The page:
President Obama’s nomination of Judge Sonia Sotomayor to replace Justice David Souter is the type of decision we have come to expect from the Obama administration. It involved important political considerations and will likely prove to be good enough for liberals but not off-putting for conservatives.
Let me start off with the assumption that she will almost certainly be confirmed. Her background is relatively moderate and despite a few minor slip-ups, she has maintained a relatively non-controversial paper-trail. Elementary political considerations also mean that Senators will vote in favor of Judge Sotomayor in order to please their own individual constituencies.
I’m not surprised that the President selected such a home-run candidate as his first nominee. For better or worse, judicial nominees have been a losing proposition for recent Democratic presidents and this President was cognizant of that trend. The President hasn’t made any high-profile moves in his first few months in office and he has treaded lightly in the most controversial arenas, preferring to keep his head down in areas like same-sex marriage and abortion. Choosing a nominee like Pamela Karlan or Kathleen Sullivan would have mean jumping head-first into those issues and this President has not shown any inclination to do that. Especially in light of the imminent decision of the California Supreme Court on Proposition 8, the nomination of either of those two candidates would have sparked another potentially-fatal reaction from the right.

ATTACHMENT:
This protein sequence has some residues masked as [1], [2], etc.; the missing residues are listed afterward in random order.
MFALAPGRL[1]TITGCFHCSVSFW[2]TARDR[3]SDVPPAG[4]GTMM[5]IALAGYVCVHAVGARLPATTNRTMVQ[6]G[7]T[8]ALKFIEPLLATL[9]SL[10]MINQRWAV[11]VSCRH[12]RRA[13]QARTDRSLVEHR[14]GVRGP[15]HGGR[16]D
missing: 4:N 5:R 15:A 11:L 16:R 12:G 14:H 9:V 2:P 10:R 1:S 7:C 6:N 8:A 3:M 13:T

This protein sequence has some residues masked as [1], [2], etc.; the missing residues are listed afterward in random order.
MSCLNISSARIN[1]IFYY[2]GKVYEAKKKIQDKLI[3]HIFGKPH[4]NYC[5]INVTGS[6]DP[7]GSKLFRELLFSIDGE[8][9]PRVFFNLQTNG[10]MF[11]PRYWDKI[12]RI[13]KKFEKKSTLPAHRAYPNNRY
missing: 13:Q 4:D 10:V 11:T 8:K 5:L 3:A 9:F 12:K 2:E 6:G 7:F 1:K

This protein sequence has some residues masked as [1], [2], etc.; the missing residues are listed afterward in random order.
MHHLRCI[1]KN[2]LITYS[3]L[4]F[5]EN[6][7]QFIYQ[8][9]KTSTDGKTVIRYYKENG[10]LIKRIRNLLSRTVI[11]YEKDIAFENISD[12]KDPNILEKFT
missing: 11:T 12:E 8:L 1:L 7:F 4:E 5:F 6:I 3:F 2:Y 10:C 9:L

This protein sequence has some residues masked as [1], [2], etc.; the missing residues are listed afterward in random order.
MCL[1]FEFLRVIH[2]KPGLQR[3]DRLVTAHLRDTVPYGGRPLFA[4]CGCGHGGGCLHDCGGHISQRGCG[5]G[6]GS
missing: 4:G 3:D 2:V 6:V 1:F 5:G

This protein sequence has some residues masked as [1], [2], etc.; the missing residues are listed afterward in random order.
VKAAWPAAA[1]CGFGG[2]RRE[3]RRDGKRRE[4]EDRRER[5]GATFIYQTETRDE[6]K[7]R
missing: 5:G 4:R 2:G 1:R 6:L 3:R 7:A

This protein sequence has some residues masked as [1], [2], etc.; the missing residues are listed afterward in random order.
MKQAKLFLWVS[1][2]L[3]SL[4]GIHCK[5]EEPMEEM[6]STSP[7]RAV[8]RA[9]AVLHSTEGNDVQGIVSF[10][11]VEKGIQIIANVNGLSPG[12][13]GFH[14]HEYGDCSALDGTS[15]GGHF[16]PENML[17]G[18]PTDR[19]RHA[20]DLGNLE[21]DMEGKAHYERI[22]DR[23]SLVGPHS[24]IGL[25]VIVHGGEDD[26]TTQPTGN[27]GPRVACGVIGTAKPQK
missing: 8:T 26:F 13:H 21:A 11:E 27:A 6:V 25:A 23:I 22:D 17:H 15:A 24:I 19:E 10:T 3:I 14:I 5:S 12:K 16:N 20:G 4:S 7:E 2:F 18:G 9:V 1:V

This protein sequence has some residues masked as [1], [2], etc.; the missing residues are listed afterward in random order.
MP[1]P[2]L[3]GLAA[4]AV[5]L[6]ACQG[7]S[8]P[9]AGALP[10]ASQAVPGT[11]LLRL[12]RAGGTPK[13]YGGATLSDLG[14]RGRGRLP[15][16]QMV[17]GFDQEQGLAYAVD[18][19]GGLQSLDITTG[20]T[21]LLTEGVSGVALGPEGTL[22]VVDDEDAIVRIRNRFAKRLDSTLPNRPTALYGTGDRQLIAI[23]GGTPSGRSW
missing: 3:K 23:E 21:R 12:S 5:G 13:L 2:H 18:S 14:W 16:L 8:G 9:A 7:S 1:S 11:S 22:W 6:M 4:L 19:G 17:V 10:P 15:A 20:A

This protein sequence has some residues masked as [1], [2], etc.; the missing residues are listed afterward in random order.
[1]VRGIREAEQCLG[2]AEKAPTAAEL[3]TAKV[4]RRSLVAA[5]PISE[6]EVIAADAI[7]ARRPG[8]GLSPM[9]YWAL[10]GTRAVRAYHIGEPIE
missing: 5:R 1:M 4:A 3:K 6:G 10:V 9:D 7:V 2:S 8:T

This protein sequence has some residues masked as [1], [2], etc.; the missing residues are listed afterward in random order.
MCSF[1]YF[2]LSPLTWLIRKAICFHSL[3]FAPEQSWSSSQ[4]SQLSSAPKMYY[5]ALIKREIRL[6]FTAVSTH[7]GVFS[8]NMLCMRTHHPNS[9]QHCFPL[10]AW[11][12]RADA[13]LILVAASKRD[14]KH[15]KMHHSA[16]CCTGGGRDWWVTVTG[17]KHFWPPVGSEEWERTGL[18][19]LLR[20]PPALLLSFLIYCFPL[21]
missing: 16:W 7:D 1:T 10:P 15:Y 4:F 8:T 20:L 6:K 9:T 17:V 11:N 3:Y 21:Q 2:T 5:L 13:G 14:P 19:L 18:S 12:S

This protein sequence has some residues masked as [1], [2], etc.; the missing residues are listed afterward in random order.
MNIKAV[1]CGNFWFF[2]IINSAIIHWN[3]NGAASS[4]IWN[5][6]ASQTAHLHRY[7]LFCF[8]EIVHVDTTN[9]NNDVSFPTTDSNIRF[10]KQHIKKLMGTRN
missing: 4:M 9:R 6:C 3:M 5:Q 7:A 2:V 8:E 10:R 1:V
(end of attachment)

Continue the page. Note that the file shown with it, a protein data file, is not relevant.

Judge Sotomayor likely won the nomination of the likes of Judge Diane Wood and Solicitor General Elena Kagan because of her compelling background story and the presumptive ease with which she will be confirmed. Of all the nominees that had been mentioned, Sotomayor was likely the easiest pick and that fact did not escape the White House.